“Or you still upset that White men created our Constitution without your approval? News for you it’s one of the most important document to ever be created.These White men made it into a living documents to change with times and that’s how you got freedom and what a great thing that it is,just look you get to write bullshit like you did in this post without fear.”
I’d love to tell you that the consistent massacring of English grammar was the thing that caused me the most pain in posts such as this one. Truth is when I read the entire post (of which the quote above is just a small part) I am still overwhelmed by how many threads of racism and moral superiority are wrapped up in indignation over my lack of appreciation for what “these White men” did for me. One can say that this is just an extreme right-wing Facebooker who is in no way representative of a broader group I should be worried about. But I am a politically moderate intellectual African-American male from New York living in one of the reddest states in the country and I can tell you while it might be extreme, it is not unique in any way.
“So tell me, what nation would you rather live in, besides America? Move there if you believe you would be better off.”
I can be angry about the history of racism in this country and still love the ideals that the Constitution and American dream represent. I can know for a certainty that white people in America today benefited from the extremes of American racism that existed in the past and not think that they themselves are racist. I can continue to talk with, listen to, and be friends with conservatives who I know I will never actually agree with. I can even accept that my children and my children’s children will most likely share a country with people who hate them solely because the color of the skin, and still have nothing but amazing visions of the future of America.
But what I will never be able to do is accept a demeaning of my experiences and accomplishments, both personally and as a member of the African-American community, in order to help someone else avoid their own tests of conscience. I’ve been asked to stop bringing up slavery as an unfair indictment of the role of white people in establishing the earliest foundations of racism in America. I assure you I will be the first to never mention slavery again the moment the last white person stops waving Confederate flags in celebration of those same people as heroes of white heritage.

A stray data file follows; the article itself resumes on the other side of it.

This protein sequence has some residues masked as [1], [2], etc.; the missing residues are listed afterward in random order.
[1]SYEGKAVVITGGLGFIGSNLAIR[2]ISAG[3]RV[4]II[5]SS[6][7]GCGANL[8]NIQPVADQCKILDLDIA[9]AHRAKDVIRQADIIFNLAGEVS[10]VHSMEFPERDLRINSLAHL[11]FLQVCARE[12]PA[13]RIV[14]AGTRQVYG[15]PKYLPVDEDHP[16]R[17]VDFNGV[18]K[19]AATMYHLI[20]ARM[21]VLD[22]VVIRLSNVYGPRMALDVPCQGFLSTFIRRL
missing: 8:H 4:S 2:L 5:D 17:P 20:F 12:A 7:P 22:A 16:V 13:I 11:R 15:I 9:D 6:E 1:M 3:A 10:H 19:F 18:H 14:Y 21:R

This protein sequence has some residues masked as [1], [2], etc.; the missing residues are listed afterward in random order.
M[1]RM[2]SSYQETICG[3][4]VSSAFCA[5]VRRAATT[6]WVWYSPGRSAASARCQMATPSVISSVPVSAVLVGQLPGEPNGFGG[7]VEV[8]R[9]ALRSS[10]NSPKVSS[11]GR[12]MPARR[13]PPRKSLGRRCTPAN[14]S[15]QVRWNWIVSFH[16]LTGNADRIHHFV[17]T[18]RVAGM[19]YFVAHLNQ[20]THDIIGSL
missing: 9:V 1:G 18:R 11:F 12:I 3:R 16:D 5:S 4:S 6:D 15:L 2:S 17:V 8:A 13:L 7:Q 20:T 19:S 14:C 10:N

“‘I don’t hold all white people responsible for slavery, but here’s me holding you responsible for slavery.’ Summarized.”
The country made incredible strides in overcoming slavery and its associated culture of racism. Then after a century of segregation and Jim Crow the country once again rose up through the civil rights movement and shattered the systemic racism that existed until only recently. It is true that things have gotten better. But it is also important to consider just how awful things had to have been to make room for those sorts of enormous strides. And considering the inequalities that continue as a result of America’s legacy of racism most African-Americans will continue to be hyper-vigilant to questions of race and equality in America. As a result, some conservatives will continue to be angry with my work because I’m one of those African-Americans.
But at least I’m ready for the battle now.
Dr. Darius Watson, PhD is a professor of international relations, political theory, and security studies. He is also the primary contributor to the news and analysis website drillbitnews.com, as well as the senior consultant for Watson Consulting & Analysis, LLC. Dr. Watson is an active scholar, analyst, and instructor with a record of commitment to publication, professional presentations, and most importantly his students.